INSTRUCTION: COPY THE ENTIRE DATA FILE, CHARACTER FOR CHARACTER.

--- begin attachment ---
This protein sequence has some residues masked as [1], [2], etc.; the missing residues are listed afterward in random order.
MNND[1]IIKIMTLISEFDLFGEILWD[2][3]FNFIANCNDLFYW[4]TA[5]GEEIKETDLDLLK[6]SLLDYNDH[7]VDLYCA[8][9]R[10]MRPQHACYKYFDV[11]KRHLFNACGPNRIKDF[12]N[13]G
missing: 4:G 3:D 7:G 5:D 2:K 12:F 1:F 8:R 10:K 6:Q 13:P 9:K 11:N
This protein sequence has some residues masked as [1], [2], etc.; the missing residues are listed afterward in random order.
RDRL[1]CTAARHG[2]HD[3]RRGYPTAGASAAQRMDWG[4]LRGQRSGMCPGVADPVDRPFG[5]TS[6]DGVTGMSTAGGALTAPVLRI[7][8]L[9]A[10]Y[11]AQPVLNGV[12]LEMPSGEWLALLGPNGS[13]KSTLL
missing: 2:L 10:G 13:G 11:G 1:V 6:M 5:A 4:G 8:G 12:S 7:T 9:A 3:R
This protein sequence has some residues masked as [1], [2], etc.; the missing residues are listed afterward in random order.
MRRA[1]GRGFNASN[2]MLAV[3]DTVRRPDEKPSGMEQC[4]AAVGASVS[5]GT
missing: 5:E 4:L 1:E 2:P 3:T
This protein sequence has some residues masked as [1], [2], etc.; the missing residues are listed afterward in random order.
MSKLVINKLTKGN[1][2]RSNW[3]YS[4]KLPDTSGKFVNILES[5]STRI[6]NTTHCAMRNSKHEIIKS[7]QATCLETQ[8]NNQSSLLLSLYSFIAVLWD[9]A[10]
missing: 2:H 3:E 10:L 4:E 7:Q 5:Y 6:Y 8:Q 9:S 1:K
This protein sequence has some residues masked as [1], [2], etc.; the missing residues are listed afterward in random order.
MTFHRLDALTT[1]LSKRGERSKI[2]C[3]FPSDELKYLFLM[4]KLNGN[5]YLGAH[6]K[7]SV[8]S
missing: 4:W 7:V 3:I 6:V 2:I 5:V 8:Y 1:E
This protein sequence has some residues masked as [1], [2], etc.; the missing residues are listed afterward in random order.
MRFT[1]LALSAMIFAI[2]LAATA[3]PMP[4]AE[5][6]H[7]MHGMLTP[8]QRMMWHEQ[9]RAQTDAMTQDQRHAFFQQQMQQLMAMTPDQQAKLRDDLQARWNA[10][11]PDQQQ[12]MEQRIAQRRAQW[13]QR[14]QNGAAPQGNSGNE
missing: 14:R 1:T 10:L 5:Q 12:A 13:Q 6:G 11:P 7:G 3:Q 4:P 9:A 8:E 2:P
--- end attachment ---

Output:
This protein sequence has some residues masked as [1], [2], etc.; the missing residues are listed afterward in random order.
MNND[1]IIKIMTLISEFDLFGEILWD[2][3]FNFIANCNDLFYW[4]TA[5]GEEIKETDLDLLK[6]SLLDYNDH[7]VDLYCA[8][9]R[10]MRPQHACYKYFDV[11]KRHLFNACGPNRIKDF[12]N[13]G
missing: 4:G 3:D 7:G 5:D 2:K 12:F 1:F 8:R 10:K 6:Q 13:P 9:K 11:N
This protein sequence has some residues masked as [1], [2], etc.; the missing residues are listed afterward in random order.
RDRL[1]CTAARHG[2]HD[3]RRGYPTAGASAAQRMDWG[4]LRGQRSGMCPGVADPVDRPFG[5]TS[6]DGVTGMSTAGGALTAPVLRI[7][8]L[9]A[10]Y[11]AQPVLNGV[12]LEMPSGEWLALLGPNGS[13]KSTLL
missing: 2:L 10:G 13:G 11:G 1:V 6:M 5:A 4:G 8:G 12:S 7:T 9:A 3:R
This protein sequence has some residues masked as [1], [2], etc.; the missing residues are listed afterward in random order.
MRRA[1]GRGFNASN[2]MLAV[3]DTVRRPDEKPSGMEQC[4]AAVGASVS[5]GT
missing: 5:E 4:L 1:E 2:P 3:T
This protein sequence has some residues masked as [1], [2], etc.; the missing residues are listed afterward in random order.
MSKLVINKLTKGN[1][2]RSNW[3]YS[4]KLPDTSGKFVNILES[5]STRI[6]NTTHCAMRNSKHEIIKS[7]QATCLETQ[8]NNQSSLLLSLYSFIAVLWD[9]A[10]
missing: 2:H 3:E 10:L 4:E 7:Q 5:Y 6:Y 8:Q 9:S 1:K
This protein sequence has some residues masked as [1], [2], etc.; the missing residues are listed afterward in random order.
MTFHRLDALTT[1]LSKRGERSKI[2]C[3]FPSDELKYLFLM[4]KLNGN[5]YLGAH[6]K[7]SV[8]S
missing: 4:W 7:V 3:I 6:V 2:I 5:V 8:Y 1:E
This protein sequence has some residues masked as [1], [2], etc.; the missing residues are listed afterward in random order.
MRFT[1]LALSAMIFAI[2]LAATA[3]PMP[4]AE[5][6]H[7]MHGMLTP[8]QRMMWHEQ[9]RAQTDAMTQDQRHAFFQQQMQQLMAMTPDQQAKLRDDLQARWNA[10][11]PDQQQ[12]MEQRIAQRRAQW[13]QR[14]QNGAAPQGNSGNE
missing: 14:R 1:T 10:L 5:Q 12:A 13:Q 6:G 11:P 7:G 3:Q 4:P 9:A 8:E 2:P